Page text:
March 17, 2021

March is a storied time for college students to show their school pride and compete with other schools for fame and recognition. Yes, this week is the start of NCAA March Madness. But this year there’s a new challenge: College Media Madness, a fundraising competition for student newspapers around the country.

The premise is simple: Which publication can raise the most money in donations by April 5, when the NCAA men’s basketball tournament ends?

The Daily Orange at Syracuse University spearheaded the competition and organized it in the past month, said fundraising coordinator Haley Robertson.

The Daily Orange has taken a unique approach to financial sustainability and launched a membership program last fall to encourage monthly donations. Other publications have capitalized on rivalries to fundraise, starting with the Daily Tar Heel (University of North Carolina) and the Duke Chronicle (Duke University).

Robertson worked with alumni board members Mark Cooper and Katie McInerney to brainstorm a spring fundraiser. They thought about a bracket-style challenge between student newsrooms, but that would have limited the number of newsrooms that could participate to 16 or 32.

“We had two goals: We want to do this to raise money for the Daily Orange, but also help out other student newsrooms,” Robertson said.

Cooper emailed more than 280 student-run newsrooms around the country, explaining the premise of the competition and inviting them to a Zoom information session. Twenty-five newsrooms ended up participating.

“Some got back to us and said ‘Thanks for thinking of us, we just did a big campaign and the timing isn’t right,’ or they were already doing a rivalry challenge,” Robertson said. “Some schools we ended up with have run fundraising campaigns for years, and for some, this is their first major campaign.”

The only requirement for participating newsrooms was a donation page with visible totals. Each newsroom is asked to report donations daily, and a Google Sheet managed by the Daily Orange feeds into the rankings on the website.

Newsrooms can still join the competition by this Friday, March 19, before midnight Eastern time. They need to send a PNG file of their newsroom’s logo and their donation page link to, and must be willing to update their fundraising totals at least daily.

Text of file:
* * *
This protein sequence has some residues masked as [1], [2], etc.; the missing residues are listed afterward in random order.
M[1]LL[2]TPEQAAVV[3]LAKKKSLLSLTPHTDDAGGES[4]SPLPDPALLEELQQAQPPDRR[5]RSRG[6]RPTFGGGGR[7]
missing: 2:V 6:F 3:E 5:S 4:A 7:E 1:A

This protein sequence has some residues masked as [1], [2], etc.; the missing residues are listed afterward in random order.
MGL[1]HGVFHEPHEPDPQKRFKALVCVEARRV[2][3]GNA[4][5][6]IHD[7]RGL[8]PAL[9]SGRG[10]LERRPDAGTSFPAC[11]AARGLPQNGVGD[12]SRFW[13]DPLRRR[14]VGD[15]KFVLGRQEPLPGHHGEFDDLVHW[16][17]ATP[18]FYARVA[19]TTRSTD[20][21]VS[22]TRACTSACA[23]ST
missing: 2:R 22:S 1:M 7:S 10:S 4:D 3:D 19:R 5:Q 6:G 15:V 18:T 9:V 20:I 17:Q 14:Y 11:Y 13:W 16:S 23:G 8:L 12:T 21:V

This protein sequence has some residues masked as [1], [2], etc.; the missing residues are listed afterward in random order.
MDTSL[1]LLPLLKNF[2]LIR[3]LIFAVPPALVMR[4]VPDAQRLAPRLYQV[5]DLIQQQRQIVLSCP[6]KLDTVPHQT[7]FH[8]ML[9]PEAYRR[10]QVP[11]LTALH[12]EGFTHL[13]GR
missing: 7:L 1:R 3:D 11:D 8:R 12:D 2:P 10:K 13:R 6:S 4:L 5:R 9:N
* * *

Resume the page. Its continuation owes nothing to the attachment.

(Full disclosure: I donated to The Maneater, the independent student newspaper I worked for while at the University of Missouri. This is both a disclosure and an opportunity for me to brag about the fact that they’re currently in second place.)

In less than two days, the competition has raised more than $11,000. McInerney is tweeting updates from @mediamadness21 and keeping an eye on the NCAA’s March Madness account for mentions of schools whose publications are participating.

Robertson said she hopes the challenge will continue in the future, maybe with more structure and a prize for the winner.

“With more planning, I’d love to see a foundation or individual donor who’d give some sort of prize to the winning newsroom, like matching their donations,” she said. “If this keeps going well, that’s a place where it could grow.”

Programming note

I’m taking next week off for a spring break and a few days at a cozy cabin in the Cascade Mountains. The Lead will be back on March 31.

One story worth reading

Socioeconomic barriers limiting access to journalism aren’t just an issue in the U.S. Canadian journalism faces the same issues, from student journalism to professional publications, Tristan Wheeler writes for Passage. “Students who can afford to go to journalism school are getting access to professional networks that will help give them a major advantage over others who couldn’t afford the privilege,” Wheeler writes.

While unpaid internships are illegal in Canada (what a novel thought!) there’s an easy loophole — publications can employ students without pay if they’re providing academic credit. Working at student newspapers for little to no pay exacerbates the same issues.

“The volunteer newsroom is effectively set up to provide space for those who have free time, a luxury often afforded to the rich,” Wheeler writes. “This once again serves to help ensure wealthier students are the ones who get to make it into journalism.”

Opportunities and trainings

💌 Last week’s newsletter: Anne Helen Petersen on how student journalists can guard against burnout as they start their careers

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Taylor Blatchford is a journalist at The Seattle Times who independently writes The Lead, a newsletter for student journalists. She can be reached at…
Taylor Blatchford

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